Kansas wind energy jobs. Again we find that the promise of green energy projects being an economic development driver is overplayed. In “Goal of many more ‘green’ jobs is elusive” (February 14, 2011 Kansas City Star) we find the same skepticism that most now see justified regarding ethanol is applicable to wind power: “‘We need to temper our expectations on wind energy,’ said David Swenson, an Iowa State University economist known for deflating the ethanol industry’s job claims. Now, he says, the same ‘environment of hype’ is developing around wind power.” It’s been good for China, though: “… more than 80 percent of $1 billion in federal stimulus grants for wind projects went to foreign countries. One of the projects, a $1.5 billion wind farm in Texas, expected to collect $450 million in stimulus money — but use wind turbines made in China.” The counting of a job as “green” is highly suspect, as the article notes: “Kansas officials have trumpeted that the state already has 20,000 green jobs — and hopes for 10,000 more, many from manufacturing and assembly work for generating wind power. But so far, most of the jobs in that count by the state Department of Labor have been around for years, including carpenters installing energy-efficient windows and plumbers putting in toilets that don’t use much water. Even maids, if they use green products, are classified as green-collar workers.” … Wichita Mayor Carl Brewer promotes manufacturing of wind power machinery as good for Wichita’s economic development, and Kansas Governor Sam Brownback supports renewable energy standards for Kansas.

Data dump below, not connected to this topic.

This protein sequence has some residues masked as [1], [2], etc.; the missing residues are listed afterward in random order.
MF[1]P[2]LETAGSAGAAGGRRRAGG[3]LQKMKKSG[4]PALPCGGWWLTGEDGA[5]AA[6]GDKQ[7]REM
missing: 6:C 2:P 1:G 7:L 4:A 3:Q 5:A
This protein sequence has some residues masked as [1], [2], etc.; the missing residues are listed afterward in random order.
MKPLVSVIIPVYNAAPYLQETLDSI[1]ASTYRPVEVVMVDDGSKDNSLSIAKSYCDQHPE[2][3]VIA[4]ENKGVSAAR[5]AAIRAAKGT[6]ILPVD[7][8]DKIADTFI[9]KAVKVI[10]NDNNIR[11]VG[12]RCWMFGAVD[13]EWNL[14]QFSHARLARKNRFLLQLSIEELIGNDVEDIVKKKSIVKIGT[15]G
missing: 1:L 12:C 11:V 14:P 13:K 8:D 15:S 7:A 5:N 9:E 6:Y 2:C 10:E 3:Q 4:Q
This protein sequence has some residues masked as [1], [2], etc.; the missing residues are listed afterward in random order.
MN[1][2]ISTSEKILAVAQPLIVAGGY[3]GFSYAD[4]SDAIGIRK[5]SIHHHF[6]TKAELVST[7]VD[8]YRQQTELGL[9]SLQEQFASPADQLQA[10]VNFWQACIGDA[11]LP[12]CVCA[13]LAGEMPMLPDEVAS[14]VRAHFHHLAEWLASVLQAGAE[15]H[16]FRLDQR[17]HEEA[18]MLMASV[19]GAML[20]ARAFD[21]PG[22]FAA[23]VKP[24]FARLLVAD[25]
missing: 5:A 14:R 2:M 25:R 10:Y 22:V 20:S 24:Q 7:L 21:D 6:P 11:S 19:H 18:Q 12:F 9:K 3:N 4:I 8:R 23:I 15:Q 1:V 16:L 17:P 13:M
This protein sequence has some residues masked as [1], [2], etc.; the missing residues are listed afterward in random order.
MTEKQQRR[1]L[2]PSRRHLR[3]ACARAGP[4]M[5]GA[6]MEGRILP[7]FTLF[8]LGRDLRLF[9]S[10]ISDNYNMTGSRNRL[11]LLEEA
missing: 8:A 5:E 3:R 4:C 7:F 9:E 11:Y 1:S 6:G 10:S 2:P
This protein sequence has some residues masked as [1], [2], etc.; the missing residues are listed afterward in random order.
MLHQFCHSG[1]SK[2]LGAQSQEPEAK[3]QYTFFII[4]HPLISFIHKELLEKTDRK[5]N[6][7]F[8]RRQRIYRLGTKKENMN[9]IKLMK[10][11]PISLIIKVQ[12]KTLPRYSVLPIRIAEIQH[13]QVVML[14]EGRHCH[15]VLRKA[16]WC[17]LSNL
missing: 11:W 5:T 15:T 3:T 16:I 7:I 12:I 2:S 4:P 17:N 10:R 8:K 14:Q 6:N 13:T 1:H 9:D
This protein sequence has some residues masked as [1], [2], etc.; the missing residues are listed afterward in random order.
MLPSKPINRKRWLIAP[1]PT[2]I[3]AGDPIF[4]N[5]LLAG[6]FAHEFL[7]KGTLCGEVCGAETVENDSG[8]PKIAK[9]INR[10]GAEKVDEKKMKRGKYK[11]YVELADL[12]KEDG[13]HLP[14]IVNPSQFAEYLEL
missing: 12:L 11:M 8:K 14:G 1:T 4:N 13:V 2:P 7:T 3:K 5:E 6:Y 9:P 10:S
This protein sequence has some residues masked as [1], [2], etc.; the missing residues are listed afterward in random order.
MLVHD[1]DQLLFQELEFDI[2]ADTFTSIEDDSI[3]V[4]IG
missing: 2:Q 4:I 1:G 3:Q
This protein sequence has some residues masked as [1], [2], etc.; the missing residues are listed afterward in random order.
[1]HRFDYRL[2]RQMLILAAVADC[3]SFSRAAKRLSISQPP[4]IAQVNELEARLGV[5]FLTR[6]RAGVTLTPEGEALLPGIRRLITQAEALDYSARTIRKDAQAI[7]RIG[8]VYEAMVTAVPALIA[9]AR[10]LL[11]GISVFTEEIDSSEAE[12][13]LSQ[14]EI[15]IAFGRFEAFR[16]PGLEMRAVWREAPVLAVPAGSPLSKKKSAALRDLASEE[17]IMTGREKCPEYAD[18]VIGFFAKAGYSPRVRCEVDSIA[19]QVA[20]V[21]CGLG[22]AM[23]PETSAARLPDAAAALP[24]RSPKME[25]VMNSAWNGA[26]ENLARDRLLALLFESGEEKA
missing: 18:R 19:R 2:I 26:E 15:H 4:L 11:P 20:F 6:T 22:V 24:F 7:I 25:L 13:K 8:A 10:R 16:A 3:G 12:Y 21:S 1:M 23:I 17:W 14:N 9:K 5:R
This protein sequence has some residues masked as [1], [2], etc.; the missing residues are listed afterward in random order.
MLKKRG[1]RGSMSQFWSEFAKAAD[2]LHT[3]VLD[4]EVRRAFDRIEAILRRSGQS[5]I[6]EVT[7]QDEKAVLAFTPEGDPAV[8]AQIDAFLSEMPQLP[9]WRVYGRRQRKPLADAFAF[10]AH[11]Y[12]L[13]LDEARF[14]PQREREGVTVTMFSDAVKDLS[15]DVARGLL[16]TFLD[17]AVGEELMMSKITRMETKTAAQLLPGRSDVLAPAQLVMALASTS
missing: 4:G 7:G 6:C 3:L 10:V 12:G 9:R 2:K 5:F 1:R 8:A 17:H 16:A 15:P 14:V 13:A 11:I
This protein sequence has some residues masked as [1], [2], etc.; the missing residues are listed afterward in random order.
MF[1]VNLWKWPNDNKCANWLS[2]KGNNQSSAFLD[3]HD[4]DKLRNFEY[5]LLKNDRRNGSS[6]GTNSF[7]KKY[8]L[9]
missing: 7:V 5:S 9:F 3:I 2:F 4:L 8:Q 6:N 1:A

The role of profits and losses. From Robert P. Murphy, Lessons for the Young Economist: Many naïve observers of the market economy dismiss concern with the “bottom line” as a purely arbitrary social convention. To these critics, it seems senseless that a factory producing, say, medicine or shoes for toddlers stops at the point when the owner decides that profit has been maximized. It would certainly be physically possible to produce more bottles of aspirin or more shoes in size 3T, yet the boss doesn’t allow it, because to do so would “lose money.” On the other hand, many apparently superfluous gadgets and unnecessary luxury items are produced every day in a market economy, because they are profitable. Observers who are outraged by this system may adopt the slogan: “Production for people, not profit!” … Such critics do not appreciate the indispensable service that the profit and-loss test provides to members of a market economy. Whatever the social system in place, the regrettable fact is that the material world is one of scarcity — there are not enough resources to produce all the goods and services that people desire. Because of scarcity, every economic decision involves tradeoffs. When scarce resources are devoted to producing more bottles of aspirin, for example, there are necessarily fewer resources available to produce everything else. It’s not enough to ask, “Would the world be a better place if there were more medicine?” The relevant question is, “Would the world be a better place if there were more medicine and less of the other goods and services that would have to be sacrificed to produce more medicine?” … Loosely speaking, the profit and loss system communicates the desires of consumers to the resource owners and entrepreneurs when they are deciding how many resources to send into each potential line of production. … In a market based on the institution of private property, profits occur when an entrepreneur takes resources of a certain market value and transforms them into finished goods (or services) of a higher market value. This is the important sense in which profitable entrepreneurs are providing a definite service to others in the economy.